It’s April 29. For those of you in the audience that have not been following along at home, here’s the story: I signed up for the Script Frenzy challenge (www.scriptfrenzy.org) to write a 100 page script in the month of April.
I took as my topic a fantasy screenplay with the intent of writing a better Dungeons and Dragons style movie than the actual D&D movie that hit the theaters. I like attainable goals.
Yesterday, I finished the script. I ran the formatting utility that set it into standard screenplay format. It was exactly 99 pages.
Now if the story is good and tight and complete at 99 pages, then that would be the place to stop. But I know this is only a first draft.
So I went back over it, thinking about what I could do better. One of the things that was weak was the character development arc for my lead. He started out strong and skilled and honorable. I didn’t want a story in which he got worse. That left the question about how he was going to change or improve. Who goes on a quest in order to stay exactly the same?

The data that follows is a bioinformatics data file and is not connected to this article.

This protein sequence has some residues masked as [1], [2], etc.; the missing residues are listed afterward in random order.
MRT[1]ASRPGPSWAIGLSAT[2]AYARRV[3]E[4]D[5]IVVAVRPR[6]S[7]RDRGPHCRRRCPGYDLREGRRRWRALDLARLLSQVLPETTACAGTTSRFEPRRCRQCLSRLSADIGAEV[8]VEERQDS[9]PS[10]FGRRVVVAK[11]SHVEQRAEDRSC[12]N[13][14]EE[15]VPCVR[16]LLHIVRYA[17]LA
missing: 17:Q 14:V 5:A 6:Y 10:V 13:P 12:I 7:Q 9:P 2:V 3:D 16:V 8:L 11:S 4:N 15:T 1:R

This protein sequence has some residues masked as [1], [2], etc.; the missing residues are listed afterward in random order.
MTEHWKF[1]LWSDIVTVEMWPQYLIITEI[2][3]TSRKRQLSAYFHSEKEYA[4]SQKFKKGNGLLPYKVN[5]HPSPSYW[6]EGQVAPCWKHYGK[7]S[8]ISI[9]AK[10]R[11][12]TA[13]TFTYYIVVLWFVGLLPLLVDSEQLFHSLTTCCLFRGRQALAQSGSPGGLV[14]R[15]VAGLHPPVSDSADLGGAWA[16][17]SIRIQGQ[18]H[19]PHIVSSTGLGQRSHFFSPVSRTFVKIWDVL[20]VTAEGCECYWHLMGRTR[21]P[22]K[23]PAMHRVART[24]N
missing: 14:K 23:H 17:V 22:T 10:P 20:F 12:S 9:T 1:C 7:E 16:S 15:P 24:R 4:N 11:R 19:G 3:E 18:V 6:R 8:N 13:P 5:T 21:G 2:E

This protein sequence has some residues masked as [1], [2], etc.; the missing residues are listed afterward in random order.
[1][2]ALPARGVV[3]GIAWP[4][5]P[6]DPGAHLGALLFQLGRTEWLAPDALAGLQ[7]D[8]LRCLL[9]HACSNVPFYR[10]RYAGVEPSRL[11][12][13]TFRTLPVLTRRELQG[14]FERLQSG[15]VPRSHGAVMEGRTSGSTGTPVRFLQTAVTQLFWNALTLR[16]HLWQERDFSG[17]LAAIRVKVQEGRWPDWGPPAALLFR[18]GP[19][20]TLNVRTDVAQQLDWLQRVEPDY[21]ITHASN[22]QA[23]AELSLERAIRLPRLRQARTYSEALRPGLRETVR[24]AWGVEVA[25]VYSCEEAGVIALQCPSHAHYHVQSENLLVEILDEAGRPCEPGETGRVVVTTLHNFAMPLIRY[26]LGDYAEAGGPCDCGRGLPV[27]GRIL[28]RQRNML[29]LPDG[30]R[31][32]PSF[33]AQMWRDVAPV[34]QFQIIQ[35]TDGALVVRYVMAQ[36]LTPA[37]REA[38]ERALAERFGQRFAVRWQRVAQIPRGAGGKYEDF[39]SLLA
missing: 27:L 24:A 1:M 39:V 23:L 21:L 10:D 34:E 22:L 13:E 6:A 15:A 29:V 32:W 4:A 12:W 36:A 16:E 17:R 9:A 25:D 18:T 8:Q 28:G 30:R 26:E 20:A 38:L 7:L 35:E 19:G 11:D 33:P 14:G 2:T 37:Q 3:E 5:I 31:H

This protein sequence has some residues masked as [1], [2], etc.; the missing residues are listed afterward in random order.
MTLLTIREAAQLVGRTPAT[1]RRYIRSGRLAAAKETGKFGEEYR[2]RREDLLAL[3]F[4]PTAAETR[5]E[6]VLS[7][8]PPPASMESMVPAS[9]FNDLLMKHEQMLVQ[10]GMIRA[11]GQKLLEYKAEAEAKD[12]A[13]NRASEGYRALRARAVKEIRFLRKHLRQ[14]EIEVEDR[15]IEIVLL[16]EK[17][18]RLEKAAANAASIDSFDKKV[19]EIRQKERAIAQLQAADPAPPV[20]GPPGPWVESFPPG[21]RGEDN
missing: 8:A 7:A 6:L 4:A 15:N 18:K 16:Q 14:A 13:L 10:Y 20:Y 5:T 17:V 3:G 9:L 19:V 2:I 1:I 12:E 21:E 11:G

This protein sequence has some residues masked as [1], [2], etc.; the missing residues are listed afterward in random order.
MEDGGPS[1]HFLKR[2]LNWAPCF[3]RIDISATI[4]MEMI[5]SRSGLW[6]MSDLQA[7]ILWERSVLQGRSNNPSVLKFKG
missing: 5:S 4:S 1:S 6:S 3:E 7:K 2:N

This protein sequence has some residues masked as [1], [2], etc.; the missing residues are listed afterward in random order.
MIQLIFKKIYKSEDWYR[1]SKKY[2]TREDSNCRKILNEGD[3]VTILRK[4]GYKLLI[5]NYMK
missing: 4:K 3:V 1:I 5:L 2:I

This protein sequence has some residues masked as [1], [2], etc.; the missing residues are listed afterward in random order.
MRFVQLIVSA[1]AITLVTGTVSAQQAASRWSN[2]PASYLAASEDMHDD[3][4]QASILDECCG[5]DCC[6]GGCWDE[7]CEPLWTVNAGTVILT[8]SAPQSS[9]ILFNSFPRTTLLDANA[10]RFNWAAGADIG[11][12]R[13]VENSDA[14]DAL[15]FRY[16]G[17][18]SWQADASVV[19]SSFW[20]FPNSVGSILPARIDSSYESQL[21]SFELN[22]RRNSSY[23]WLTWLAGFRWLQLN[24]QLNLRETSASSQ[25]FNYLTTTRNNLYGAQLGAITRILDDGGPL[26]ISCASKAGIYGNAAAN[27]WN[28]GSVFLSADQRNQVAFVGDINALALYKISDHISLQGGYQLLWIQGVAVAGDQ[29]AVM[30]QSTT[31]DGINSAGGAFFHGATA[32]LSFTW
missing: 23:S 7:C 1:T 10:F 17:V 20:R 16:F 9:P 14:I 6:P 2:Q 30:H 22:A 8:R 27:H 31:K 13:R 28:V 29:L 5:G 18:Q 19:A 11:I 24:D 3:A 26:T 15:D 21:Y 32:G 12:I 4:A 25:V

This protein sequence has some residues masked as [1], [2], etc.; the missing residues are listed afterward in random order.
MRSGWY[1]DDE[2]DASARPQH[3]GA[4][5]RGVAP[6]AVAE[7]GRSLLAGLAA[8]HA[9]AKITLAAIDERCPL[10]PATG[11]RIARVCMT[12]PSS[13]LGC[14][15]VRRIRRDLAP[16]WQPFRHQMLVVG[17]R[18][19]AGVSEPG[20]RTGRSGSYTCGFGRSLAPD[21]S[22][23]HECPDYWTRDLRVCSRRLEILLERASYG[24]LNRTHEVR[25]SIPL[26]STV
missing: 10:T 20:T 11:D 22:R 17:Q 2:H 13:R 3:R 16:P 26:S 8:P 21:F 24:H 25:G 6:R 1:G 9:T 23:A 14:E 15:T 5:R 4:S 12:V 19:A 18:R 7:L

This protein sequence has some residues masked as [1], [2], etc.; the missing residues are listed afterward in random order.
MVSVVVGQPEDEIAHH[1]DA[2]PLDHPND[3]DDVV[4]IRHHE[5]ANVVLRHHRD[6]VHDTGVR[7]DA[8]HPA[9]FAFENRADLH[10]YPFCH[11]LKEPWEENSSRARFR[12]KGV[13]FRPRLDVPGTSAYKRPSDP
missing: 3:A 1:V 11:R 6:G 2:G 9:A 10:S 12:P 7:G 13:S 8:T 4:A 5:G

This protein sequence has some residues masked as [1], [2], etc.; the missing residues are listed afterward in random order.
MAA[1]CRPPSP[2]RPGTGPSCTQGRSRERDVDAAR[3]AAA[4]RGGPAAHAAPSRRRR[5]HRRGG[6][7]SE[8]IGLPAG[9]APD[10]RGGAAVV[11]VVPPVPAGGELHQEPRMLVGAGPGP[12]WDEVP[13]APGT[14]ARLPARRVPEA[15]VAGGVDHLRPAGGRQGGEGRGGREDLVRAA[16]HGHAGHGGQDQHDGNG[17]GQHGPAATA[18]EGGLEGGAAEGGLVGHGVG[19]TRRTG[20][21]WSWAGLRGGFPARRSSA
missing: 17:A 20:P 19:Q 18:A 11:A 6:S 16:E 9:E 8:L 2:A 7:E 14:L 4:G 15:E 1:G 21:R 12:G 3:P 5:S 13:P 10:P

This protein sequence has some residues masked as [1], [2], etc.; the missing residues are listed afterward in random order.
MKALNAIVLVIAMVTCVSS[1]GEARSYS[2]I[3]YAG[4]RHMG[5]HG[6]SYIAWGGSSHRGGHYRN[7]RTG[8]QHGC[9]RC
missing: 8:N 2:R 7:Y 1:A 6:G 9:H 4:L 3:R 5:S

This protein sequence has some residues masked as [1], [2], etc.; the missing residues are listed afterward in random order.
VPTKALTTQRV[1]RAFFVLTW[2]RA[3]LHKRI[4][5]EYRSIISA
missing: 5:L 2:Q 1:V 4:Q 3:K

Now the major thing that happens over the course of the movie is that our team of heroes is assembled. When I wrote the end, I had them laughing and joking together, being friends.
I looked back at the very start of my script, which I wrote on April 2. I had established my hero, Jon Warder, and his home village, but I hadn’t paid much attention to whether he had any real friends there.
So I went back, 25 days later, and rewrote the opening to show a distance between Jon and the farmers under his care. To show that he didn’t really have friends.
Then I rewrote the ending to make the final scene with the laughing and joking a little stronger.
And now Jon at least has something he didn’t have before his quest started. It sounds backwards and contrived when I explain it this way, but remember, the audience only sees it in the correct order, with the problem before the solution.